OPINION During his 2003 mayoral campaign, Gavin Newsom circulated a beautifully presented eight-page "policy brief" for "A Green and Clean San Francisco." The first four pages were devoted to a pledge to "grow our urban canopy" a subject near and dear to my heart.
Newsom announced: "As mayor of San Francisco, I will lead the city government and community organizations to make San Francisco a city we can take pride in a city with green [emphasis mine], clean, and livable neighborhoods." As his first action, he said, "I will grow our urban canopy by placing a priority on tree planting and care."
For good measure, he tantalized us with some goodies: "Visualize 19th Avenue as a welcoming beautiful gateway to the city, lined with trees and planters." He promised to improve the lack of coordination among city agencies and departments involved in street tree planting, care, and planning by using new technologies such as CitiStat. And, most important, he committed himself to addressing the massive underfunding of the expansion and maintenance of the urban canopy.
These promises were made in the context of the long-standing critical state of the city's urban forest. The candidate put it this way: San Francisco lags behind other communities in providing a vital, vibrant, and ecologically sustainable urban canopy, as well as open space, in the city. San Francisco has an estimated 90,000 street trees. By comparison, San Jose boasts 231,000 street trees. Our urban canopy is full of holes: Friends of the Urban Forest estimates we have only 75 street trees per mile, compared to the national average of 120 trees per mile. That means San Francisco has a little more than half the street trees of similarly sized cities.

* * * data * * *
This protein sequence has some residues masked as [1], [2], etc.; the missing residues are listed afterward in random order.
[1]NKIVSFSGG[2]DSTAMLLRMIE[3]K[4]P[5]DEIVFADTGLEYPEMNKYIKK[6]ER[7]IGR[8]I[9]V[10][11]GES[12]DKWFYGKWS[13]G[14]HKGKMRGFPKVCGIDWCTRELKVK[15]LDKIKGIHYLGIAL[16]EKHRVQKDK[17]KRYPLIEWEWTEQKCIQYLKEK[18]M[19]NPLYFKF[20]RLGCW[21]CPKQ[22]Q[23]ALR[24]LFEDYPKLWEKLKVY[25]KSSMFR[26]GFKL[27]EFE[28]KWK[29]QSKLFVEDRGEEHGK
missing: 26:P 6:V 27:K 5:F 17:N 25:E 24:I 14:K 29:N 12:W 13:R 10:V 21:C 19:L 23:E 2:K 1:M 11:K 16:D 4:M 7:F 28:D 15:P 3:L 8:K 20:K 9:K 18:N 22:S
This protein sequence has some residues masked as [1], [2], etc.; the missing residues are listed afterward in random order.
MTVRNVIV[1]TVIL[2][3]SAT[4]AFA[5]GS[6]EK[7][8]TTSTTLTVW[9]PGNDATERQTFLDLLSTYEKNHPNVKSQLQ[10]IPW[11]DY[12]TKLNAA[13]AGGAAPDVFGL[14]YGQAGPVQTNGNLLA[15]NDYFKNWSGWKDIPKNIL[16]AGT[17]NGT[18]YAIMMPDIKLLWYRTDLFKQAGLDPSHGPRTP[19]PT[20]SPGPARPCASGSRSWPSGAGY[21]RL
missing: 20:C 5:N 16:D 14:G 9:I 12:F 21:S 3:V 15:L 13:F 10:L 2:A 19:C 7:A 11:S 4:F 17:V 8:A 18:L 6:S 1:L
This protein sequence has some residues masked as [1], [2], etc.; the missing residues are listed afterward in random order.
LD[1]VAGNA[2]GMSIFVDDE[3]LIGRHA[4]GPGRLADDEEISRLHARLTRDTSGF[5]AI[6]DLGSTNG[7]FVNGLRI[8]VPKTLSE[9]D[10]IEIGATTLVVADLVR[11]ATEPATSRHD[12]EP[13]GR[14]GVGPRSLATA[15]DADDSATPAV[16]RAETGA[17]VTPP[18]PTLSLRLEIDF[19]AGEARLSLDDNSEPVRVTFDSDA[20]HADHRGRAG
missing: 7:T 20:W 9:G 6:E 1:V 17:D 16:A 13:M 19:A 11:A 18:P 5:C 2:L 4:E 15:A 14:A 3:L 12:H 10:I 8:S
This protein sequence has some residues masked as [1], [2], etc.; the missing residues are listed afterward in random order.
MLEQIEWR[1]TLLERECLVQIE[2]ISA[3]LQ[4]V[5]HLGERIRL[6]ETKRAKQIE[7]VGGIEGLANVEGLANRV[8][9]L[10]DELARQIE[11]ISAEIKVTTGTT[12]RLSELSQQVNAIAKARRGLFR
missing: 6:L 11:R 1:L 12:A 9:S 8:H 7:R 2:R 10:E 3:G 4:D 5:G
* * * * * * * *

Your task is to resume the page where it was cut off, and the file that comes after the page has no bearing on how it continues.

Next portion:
Today, after more four years in office, the mayor's promises are still just that. Nothing close to what he committed to do has been accomplished or implemented. Instead the mayor has relied on press releases, disinformation, and a newly staffed position with a yet-to-be-defined role to publicize his claimed achievements.
As I speak, the mayor has seven fulltime press officers polishing his image, which, coincidentally, is the same number seven of filled managerial/administrative positions in the Department of Public Works Bureau of Urban Forestry, the division responsible for managing all the street trees in the city. The Department of the Environment has only two-thirds of one position (out of some 65 full-time positions) devoted to urban trees.
The Office of Greening, established in 2005, has had three directors, with no announced action from the latest one since she took over in February. The Greening Vision Council, chaired by the greening director, has been dormant for more than two years. The April 2006 Urban Forest Plan died in the Planning Department. And no one in the Controller's Office has any direct knowledge of that new technology, CitiStat.
The mayor's spinning was at its most inventive when he used creative accounting to claim on Arbor Day last year that more than 15,000 trees were added to the city in the years 2004 to 2006, when actual total was closer to 4,800 trees.
So much for "green and clean."
Allen Grossman is executive director of the SF Urban Forest Coalition.